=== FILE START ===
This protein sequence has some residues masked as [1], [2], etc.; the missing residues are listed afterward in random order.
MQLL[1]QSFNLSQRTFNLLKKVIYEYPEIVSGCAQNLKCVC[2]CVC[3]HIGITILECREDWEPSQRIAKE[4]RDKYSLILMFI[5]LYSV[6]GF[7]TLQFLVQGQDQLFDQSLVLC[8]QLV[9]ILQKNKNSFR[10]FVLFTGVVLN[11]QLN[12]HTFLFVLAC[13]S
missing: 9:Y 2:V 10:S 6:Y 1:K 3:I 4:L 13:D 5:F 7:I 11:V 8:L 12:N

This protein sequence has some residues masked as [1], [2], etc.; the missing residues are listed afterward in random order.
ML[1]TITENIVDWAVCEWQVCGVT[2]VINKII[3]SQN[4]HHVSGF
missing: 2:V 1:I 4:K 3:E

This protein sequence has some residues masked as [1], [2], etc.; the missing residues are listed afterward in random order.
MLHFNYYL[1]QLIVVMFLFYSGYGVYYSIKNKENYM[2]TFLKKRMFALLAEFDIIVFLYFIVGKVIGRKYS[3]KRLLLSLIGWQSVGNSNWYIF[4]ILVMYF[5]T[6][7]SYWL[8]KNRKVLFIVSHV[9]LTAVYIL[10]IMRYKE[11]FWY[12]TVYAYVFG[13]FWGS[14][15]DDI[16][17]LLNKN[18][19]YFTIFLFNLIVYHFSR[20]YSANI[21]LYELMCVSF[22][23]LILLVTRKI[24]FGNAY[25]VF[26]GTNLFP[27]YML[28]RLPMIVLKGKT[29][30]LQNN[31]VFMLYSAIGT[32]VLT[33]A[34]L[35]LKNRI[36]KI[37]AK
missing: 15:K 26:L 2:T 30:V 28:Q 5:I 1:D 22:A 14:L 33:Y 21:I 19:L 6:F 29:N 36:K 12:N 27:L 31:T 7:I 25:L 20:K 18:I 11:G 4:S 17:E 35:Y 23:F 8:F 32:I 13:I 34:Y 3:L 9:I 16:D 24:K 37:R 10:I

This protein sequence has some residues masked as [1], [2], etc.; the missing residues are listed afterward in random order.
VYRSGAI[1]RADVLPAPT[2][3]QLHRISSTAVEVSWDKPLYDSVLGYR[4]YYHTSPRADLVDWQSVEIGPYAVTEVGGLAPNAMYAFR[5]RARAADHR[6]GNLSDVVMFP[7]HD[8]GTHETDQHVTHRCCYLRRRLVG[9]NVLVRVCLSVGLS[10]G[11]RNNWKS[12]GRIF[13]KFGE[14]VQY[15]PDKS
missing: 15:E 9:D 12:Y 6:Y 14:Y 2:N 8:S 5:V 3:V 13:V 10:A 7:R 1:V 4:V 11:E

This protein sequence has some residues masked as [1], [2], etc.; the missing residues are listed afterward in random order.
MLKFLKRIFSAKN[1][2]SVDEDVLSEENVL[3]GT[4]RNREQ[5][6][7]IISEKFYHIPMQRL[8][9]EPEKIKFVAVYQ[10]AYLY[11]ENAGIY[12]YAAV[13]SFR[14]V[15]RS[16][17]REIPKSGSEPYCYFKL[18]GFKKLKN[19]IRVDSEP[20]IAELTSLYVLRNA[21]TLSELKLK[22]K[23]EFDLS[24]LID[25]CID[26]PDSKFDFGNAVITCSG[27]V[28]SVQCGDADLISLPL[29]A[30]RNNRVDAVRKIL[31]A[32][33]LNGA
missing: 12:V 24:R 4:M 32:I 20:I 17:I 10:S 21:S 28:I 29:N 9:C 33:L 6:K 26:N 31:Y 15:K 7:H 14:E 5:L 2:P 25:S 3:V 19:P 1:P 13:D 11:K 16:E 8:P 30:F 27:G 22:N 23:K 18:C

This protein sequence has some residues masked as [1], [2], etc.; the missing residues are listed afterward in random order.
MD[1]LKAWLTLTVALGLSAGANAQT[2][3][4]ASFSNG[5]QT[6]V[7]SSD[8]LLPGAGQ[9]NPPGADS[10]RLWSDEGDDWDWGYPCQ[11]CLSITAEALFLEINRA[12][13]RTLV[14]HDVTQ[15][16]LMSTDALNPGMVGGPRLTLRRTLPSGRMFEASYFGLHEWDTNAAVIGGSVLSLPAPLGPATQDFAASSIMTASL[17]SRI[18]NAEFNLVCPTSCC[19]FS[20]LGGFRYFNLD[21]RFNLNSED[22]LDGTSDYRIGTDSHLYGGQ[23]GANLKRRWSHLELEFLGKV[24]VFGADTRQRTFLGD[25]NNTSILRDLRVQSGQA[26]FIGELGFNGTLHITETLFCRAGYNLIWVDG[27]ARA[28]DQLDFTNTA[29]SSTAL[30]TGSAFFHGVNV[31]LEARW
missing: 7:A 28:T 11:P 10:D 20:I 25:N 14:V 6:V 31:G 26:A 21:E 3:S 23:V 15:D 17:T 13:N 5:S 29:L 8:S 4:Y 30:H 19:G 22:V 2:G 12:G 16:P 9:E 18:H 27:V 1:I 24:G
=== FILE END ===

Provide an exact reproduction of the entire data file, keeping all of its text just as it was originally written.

This protein sequence has some residues masked as [1], [2], etc.; the missing residues are listed afterward in random order.
MQLL[1]QSFNLSQRTFNLLKKVIYEYPEIVSGCAQNLKCVC[2]CVC[3]HIGITILECREDWEPSQRIAKE[4]RDKYSLILMFI[5]LYSV[6]GF[7]TLQFLVQGQDQLFDQSLVLC[8]QLV[9]ILQKNKNSFR[10]FVLFTGVVLN[11]QLN[12]HTFLFVLAC[13]S
missing: 9:Y 2:V 10:S 6:Y 1:K 3:I 4:L 13:D 5:F 7:I 11:V 8:L 12:N

This protein sequence has some residues masked as [1], [2], etc.; the missing residues are listed afterward in random order.
ML[1]TITENIVDWAVCEWQVCGVT[2]VINKII[3]SQN[4]HHVSGF
missing: 2:V 1:I 4:K 3:E

This protein sequence has some residues masked as [1], [2], etc.; the missing residues are listed afterward in random order.
MLHFNYYL[1]QLIVVMFLFYSGYGVYYSIKNKENYM[2]TFLKKRMFALLAEFDIIVFLYFIVGKVIGRKYS[3]KRLLLSLIGWQSVGNSNWYIF[4]ILVMYF[5]T[6][7]SYWL[8]KNRKVLFIVSHV[9]LTAVYIL[10]IMRYKE[11]FWY[12]TVYAYVFG[13]FWGS[14][15]DDI[16][17]LLNKN[18][19]YFTIFLFNLIVYHFSR[20]YSANI[21]LYELMCVSF[22][23]LILLVTRKI[24]FGNAY[25]VF[26]GTNLFP[27]YML[28]RLPMIVLKGKT[29][30]LQNN[31]VFMLYSAIGT[32]VLT[33]A[34]L[35]LKNRI[36]KI[37]AK
missing: 15:K 26:L 2:T 30:V 28:Q 5:I 1:D 22:A 14:L 33:Y 21:I 19:L 6:F 29:N 36:K 12:N 27:L 31:T 7:I 25:L 20:K 18:I 11:G 4:S 17:E 35:Y 23:F 8:F 32:I 13:I 34:Y 3:L 9:I 16:D 24:K 37:R 10:I

This protein sequence has some residues masked as [1], [2], etc.; the missing residues are listed afterward in random order.
VYRSGAI[1]RADVLPAPT[2][3]QLHRISSTAVEVSWDKPLYDSVLGYR[4]YYHTSPRADLVDWQSVEIGPYAVTEVGGLAPNAMYAFR[5]RARAADHR[6]GNLSDVVMFP[7]HD[8]GTHETDQHVTHRCCYLRRRLVG[9]NVLVRVCLSVGLS[10]G[11]RNNWKS[12]GRIF[13]KFGE[14]VQY[15]PDKS
missing: 15:E 9:D 12:Y 6:Y 14:Y 2:N 8:S 5:V 3:V 13:V 10:A 7:R 1:V 4:V 11:E

This protein sequence has some residues masked as [1], [2], etc.; the missing residues are listed afterward in random order.
MLKFLKRIFSAKN[1][2]SVDEDVLSEENVL[3]GT[4]RNREQ[5][6][7]IISEKFYHIPMQRL[8][9]EPEKIKFVAVYQ[10]AYLY[11]ENAGIY[12]YAAV[13]SFR[14]V[15]RS[16][17]REIPKSGSEPYCYFKL[18]GFKKLKN[19]IRVDSEP[20]IAELTSLYVLRNA[21]TLSELKLK[22]K[23]EFDLS[24]LID[25]CID[26]PDSKFDFGNAVITCSG[27]V[28]SVQCGDADLISLPL[29]A[30]RNNRVDAVRKIL[31]A[32][33]LNGA
missing: 12:V 24:R 4:M 32:I 20:I 17:I 10:S 21:S 28:I 29:N 9:C 33:L 6:K 26:N 31:Y 15:K 7:H 14:E 5:L 2:P 25:S 3:V 19:P 1:P 13:D 11:K 16:E 8:P 30:F 27:G 22:N 23:K 18:C

This protein sequence has some residues masked as [1], [2], etc.; the missing residues are listed afterward in random order.
MD[1]LKAWLTLTVALGLSAGANAQT[2][3][4]ASFSNG[5]QT[6]V[7]SSD[8]LLPGAGQ[9]NPPGADS[10]RLWSDEGDDWDWGYPCQ[11]CLSITAEALFLEINRA[12][13]RTLV[14]HDVTQ[15][16]LMSTDALNPGMVGGPRLTLRRTLPSGRMFEASYFGLHEWDTNAAVIGGSVLSLPAPLGPATQDFAASSIMTASL[17]SRI[18]NAEFNLVCPTSCC[19]FS[20]LGGFRYFNLD[21]RFNLNSED[22]LDGTSDYRIGTDSHLYGGQ[23]GANLKRRWSHLELEFLGKV[24]VFGADTRQRTFLGD[25]NNTSILRDLRVQSGQA[26]FIGELGFNGTLHITETLFCRAGYNLIWVDG[27]ARA[28]DQLDFTNTA[29]SSTAL[30]TGSAFFHGVNV[31]LEARW
missing: 7:A 28:T 11:P 10:D 20:I 25:N 14:V 6:V 31:G 26:A 21:E 3:S 23:V 15:D 17:T 13:N 5:S 29:L 8:S 4:Y 30:H 19:G 22:V 2:G 12:G 16:P 9:E 18:H 27:V 1:I 24:G